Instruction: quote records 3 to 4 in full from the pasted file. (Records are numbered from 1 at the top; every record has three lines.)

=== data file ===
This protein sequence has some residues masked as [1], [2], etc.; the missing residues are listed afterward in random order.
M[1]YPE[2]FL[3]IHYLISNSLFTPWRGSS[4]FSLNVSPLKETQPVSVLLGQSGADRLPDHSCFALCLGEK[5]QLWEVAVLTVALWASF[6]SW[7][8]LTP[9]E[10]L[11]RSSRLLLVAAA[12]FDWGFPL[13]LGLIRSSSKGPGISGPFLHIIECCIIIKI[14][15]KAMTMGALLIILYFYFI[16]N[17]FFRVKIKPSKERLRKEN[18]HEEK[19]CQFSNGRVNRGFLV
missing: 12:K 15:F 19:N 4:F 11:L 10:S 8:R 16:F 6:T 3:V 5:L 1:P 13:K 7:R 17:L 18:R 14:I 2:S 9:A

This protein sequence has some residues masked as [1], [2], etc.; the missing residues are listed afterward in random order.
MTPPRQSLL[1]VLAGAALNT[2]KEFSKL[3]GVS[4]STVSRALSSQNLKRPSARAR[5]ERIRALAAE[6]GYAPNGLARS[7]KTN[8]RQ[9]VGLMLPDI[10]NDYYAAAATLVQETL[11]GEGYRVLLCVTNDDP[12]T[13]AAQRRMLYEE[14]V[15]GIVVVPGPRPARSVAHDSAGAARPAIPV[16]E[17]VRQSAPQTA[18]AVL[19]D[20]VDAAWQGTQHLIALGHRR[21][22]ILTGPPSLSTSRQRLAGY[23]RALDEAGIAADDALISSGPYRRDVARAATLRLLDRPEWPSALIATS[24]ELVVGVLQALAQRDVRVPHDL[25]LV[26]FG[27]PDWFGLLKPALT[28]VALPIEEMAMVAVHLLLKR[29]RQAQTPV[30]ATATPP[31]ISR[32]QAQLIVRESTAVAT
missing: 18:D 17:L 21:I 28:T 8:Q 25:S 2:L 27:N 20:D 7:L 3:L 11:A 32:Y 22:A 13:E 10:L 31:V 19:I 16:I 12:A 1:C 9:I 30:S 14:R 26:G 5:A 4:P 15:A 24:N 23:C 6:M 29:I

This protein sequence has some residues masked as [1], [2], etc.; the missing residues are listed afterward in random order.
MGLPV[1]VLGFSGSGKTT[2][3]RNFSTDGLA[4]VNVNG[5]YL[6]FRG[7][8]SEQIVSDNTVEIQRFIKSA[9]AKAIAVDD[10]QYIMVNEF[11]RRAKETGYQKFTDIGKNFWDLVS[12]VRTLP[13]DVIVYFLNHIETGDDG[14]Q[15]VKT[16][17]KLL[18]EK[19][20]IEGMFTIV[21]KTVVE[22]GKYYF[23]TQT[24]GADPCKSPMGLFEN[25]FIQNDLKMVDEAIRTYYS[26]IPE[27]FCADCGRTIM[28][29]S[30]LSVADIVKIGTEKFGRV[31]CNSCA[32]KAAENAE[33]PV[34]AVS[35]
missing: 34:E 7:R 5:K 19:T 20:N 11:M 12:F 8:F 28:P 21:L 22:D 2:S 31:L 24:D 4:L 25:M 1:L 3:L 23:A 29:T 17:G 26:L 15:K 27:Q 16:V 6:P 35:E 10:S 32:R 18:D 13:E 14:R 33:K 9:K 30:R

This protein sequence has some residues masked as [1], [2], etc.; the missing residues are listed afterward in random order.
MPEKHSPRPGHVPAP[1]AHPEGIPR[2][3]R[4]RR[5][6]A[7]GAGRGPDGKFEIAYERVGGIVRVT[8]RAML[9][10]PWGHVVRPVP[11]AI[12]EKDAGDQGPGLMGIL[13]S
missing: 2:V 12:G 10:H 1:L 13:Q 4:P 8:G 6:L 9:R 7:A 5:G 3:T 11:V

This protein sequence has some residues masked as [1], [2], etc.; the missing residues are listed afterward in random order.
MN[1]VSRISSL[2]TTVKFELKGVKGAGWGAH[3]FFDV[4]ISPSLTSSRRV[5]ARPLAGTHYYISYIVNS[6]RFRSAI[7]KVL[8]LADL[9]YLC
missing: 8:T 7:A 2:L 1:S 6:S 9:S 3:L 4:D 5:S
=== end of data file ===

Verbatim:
This protein sequence has some residues masked as [1], [2], etc.; the missing residues are listed afterward in random order.
MGLPV[1]VLGFSGSGKTT[2][3]RNFSTDGLA[4]VNVNG[5]YL[6]FRG[7][8]SEQIVSDNTVEIQRFIKSA[9]AKAIAVDD[10]QYIMVNEF[11]RRAKETGYQKFTDIGKNFWDLVS[12]VRTLP[13]DVIVYFLNHIETGDDG[14]Q[15]VKT[16][17]KLL[18]EK[19][20]IEGMFTIV[21]KTVVE[22]GKYYF[23]TQT[24]GADPCKSPMGLFEN[25]FIQNDLKMVDEAIRTYYS[26]IPE[27]FCADCGRTIM[28][29]S[30]LSVADIVKIGTEKFGRV[31]CNSCA[32]KAAENAE[33]PV[34]AVS[35]
missing: 34:E 7:R 5:K 19:T 20:N 11:M 12:F 8:F 28:P 21:L 22:D 2:S 31:L 24:D 4:L 25:M 1:L 3:L 23:A 29:T 17:G 26:L 15:K 27:Q 16:V 6:P 35:E 10:S 32:R 18:D 13:E 14:R 33:K 9:K 30:R

This protein sequence has some residues masked as [1], [2], etc.; the missing residues are listed afterward in random order.
MPEKHSPRPGHVPAP[1]AHPEGIPR[2][3]R[4]RR[5][6]A[7]GAGRGPDGKFEIAYERVGGIVRVT[8]RAML[9][10]PWGHVVRPVP[11]AI[12]EKDAGDQGPGLMGIL[13]S
missing: 2:V 12:G 10:H 1:L 13:Q 4:P 8:G 6:L 9:R 7:A 5:G 3:T 11:V